Moments ago we concluded a conference call between manager Terry Collins and a cadre of Mets bloggers, including yours truly. I didn't transcribe the whole thing because a) my mic wasn't working properly, and b) there weren't too many earth-shattering responses. Plus, after Matthew Artus from Always Amazin' stole my question1 I was a little bummed and had to go to my backup question. I managed to transcribe that as well as Collins's response:
I feel like big league managers have really lost the art of arguing with umpires. Can you talk about your approach to arguing calls and, for you, what causes a situation to escalate from a simple exchange to an animated kerfuffle?
Once in a while, number one, it's part of the game, and one of the things that's changing in this game is how umpires take offense to the fact that you're going to come out and argue, and I think they believe that because instant replay is now a huge part of our game today. Years ago when the manager-umpire argument was all part of it and they understood it and they listened a little bit more, they had some comments, but now they try to defend themselves to the max, and there was also a few years ago, when Sandy was in charge of the umpires, the big thing was, hey, get the thing right and there were more conferences among umpires to get the play correctly. Today, one of the things they'll try to do is talk you into some arguments, they might be mad because you've been complaining about balls and strikes all night long, so they've had enough, so now once in a while they'll talk you into coming out and having a big argument, really, a lot of it leads to how you approach it when you go out there to argue.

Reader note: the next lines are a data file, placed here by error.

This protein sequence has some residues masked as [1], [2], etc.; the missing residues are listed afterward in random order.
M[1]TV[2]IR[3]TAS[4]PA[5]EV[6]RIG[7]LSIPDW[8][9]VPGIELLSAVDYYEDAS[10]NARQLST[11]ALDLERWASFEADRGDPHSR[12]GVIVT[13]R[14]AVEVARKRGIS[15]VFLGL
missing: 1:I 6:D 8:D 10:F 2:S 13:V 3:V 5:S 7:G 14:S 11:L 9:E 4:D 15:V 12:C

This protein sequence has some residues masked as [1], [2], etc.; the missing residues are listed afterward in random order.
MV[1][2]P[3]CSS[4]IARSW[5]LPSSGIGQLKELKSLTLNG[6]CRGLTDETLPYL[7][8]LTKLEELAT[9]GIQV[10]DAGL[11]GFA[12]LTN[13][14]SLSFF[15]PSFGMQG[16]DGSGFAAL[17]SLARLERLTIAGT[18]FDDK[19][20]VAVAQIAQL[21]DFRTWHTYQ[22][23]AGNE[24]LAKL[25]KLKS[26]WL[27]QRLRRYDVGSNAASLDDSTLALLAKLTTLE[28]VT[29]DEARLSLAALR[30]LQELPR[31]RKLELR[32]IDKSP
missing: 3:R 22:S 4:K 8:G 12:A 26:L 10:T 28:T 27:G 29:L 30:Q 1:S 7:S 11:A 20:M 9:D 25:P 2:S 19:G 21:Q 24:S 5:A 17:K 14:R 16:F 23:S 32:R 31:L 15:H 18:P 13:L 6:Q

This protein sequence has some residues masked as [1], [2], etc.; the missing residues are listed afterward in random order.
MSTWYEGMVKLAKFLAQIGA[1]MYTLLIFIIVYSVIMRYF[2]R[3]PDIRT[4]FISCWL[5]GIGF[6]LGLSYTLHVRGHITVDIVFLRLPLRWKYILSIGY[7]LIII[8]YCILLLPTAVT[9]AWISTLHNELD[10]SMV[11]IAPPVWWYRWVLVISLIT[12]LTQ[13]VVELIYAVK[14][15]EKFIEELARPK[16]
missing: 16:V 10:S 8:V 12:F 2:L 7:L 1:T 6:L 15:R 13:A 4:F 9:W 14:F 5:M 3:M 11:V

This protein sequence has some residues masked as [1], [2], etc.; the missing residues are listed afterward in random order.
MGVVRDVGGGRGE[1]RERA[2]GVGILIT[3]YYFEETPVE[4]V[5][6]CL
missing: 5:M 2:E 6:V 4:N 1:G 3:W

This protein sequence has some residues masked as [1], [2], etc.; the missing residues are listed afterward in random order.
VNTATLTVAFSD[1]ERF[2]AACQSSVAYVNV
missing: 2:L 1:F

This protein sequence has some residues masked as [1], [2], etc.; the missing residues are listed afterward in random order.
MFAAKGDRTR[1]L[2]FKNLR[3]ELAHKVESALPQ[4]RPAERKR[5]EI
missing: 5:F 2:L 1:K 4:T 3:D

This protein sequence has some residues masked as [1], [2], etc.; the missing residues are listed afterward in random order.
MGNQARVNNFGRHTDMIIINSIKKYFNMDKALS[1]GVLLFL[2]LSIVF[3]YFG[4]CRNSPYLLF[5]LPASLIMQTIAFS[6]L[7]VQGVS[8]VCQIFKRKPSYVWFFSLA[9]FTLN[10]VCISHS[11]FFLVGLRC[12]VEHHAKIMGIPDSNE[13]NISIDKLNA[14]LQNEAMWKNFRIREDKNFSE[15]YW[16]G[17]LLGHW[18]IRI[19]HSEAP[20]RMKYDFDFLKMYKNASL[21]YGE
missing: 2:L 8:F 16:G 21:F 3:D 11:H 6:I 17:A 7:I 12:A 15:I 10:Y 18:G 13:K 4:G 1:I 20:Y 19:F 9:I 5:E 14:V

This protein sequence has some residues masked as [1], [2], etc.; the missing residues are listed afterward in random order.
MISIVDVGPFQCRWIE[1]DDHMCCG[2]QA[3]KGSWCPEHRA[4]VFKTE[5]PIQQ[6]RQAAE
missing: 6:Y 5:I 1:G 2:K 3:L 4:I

I'm an emotional guy, I have a great intenseness, I truly believe in my players, I truly believe in supporting my players, and once in a while you go out there and you say the wrong thing, but I've also been out there where the umpire will bait you into saying the wrong thing too by saying something back, and that's where I think umpires today are changing a little bit. Years ago, umpires would never do that. They'd let you have your say, they'd give you some return stuff, and hey, let's move on, let's go play the game because it's all part of it. Today they need to protect themselves by having the ability to eject the manager or the player, sometimes a little bit before it's necessary. I think ultimately everybody has to understand that those people that sit on those seats, they come to see the players play, so there needs to be a little bit more patience on their part
1 The question was mainly about whether Collins would consider using Francisco Rodriguez as a relief ace, i.e., in high-leverage situations that happened not to occur in the ninth inning. It didn't sound like Collins would be reinventing the wheel here, which is both unsurprising and disappointing.